Understand the basics of locks and deadlocks in MySQL (Part I)

Let’s not get scared of MySQL deadlock anymore

Lynn Kwong
12 min readNov 1, 2021


Deadlocks are difficult to be totally avoided in transactional databases like InnoDB in MySQL. When you first see a deadlock in your application, you may get scared by its error message and get overwhelmed by the logs shown by SHOW ENGINE INNODB STATUS. In this series of posts, the deadlocks in MySQL will be demystified, and you will learn to read the deadlock message and also solve deadlock problems in your application.

Photo by marcos mayer (padlocks in steel cable) from Unsplash.

What is deadlock?

A deadlock is a situation when two or more transactions mutually hold and request a lock that the other needs. As a result, a cycle of dependencies is created and the transactions cannot proceed. By default, InnoDB automatically detects deadlocks and rolls back one transaction (the victim) to break the cycle. Normally, the transaction that infects a smaller number of rows will be picked.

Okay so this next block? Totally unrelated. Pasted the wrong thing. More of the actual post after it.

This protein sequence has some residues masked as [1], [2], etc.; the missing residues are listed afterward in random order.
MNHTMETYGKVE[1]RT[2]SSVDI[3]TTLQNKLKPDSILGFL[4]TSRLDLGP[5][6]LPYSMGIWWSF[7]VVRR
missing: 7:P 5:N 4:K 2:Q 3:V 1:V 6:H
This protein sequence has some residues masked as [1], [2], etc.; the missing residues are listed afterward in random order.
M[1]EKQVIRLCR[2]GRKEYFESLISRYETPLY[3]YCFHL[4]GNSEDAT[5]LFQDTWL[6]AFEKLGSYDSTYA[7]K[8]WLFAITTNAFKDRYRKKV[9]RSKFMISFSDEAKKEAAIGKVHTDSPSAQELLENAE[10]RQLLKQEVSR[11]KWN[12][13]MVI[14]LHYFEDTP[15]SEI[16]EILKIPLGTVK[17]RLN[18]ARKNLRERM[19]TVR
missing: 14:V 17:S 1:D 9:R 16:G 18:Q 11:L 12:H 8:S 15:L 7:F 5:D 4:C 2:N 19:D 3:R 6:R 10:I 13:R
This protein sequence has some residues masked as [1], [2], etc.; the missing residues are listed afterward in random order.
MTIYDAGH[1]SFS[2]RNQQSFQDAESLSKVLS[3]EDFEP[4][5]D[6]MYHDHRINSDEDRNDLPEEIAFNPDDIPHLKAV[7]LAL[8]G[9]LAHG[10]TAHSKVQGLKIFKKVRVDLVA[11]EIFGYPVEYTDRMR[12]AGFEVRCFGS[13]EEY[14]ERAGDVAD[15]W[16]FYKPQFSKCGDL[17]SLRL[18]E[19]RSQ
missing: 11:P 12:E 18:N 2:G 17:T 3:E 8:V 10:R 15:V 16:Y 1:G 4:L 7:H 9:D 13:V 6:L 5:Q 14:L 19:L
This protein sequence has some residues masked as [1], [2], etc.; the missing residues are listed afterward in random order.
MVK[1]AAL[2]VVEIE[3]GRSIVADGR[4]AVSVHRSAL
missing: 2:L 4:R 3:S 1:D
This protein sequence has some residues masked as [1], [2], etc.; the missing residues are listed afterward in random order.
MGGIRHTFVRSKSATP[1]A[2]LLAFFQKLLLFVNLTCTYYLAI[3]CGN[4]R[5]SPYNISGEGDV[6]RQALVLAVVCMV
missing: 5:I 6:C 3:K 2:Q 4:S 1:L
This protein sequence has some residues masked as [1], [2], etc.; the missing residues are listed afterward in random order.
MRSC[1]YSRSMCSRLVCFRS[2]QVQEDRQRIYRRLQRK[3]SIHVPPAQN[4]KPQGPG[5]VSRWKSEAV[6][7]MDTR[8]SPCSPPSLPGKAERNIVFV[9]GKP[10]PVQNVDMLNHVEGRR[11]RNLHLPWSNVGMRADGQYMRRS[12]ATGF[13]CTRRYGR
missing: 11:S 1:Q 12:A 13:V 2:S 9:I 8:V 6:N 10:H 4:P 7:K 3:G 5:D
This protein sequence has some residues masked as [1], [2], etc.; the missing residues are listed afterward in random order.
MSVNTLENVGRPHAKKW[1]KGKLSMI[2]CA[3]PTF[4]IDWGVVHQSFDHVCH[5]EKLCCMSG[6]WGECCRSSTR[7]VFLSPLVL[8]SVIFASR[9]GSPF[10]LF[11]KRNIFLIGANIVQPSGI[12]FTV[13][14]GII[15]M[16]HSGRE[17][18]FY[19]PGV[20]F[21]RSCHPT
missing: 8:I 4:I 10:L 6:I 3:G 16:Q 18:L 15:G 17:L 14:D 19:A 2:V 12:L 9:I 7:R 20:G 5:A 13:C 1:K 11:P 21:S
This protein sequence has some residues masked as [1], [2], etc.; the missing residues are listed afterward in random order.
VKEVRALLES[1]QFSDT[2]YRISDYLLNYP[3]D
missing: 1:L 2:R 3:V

What is a transaction?

In MySQL, a transaction is a group of statements that are performed as an atomic group, which means either all the statements run successfully, or none of them do.

Besides the atomicity property mentioned above, a transaction also has consistency, isolation, and durability, which as a whole are called the ACID property.

By default, the global property autocommit is ON in MySQL, which means every query is wrapped as an independent transaction and is committed automatically. We can use the BEGIN or START TRANSACTION queries to manually start a transaction and manually commit or roll back the transaction in the end. Alternatively, we can set autocommit to 0 so a transaction will not be committed automatically. In this post, we will change autocommit to 0 in order to observe the locks added by the queries more easily.

Before we can read the deadlock information, we must have a basic understanding of the different types of locks in MySQL. The concept of locks can be very elusive for beginners and can be very difficult to understand with just text descriptions. In this post, all the common types of locks in MySQL will be demonstrated with simple examples so you can easily understand and remember them.



Lynn Kwong

I’m a Software Developer (https://superdataminer.com) keen on sharing thoughts, tutorials, and solutions for the best practice of software development.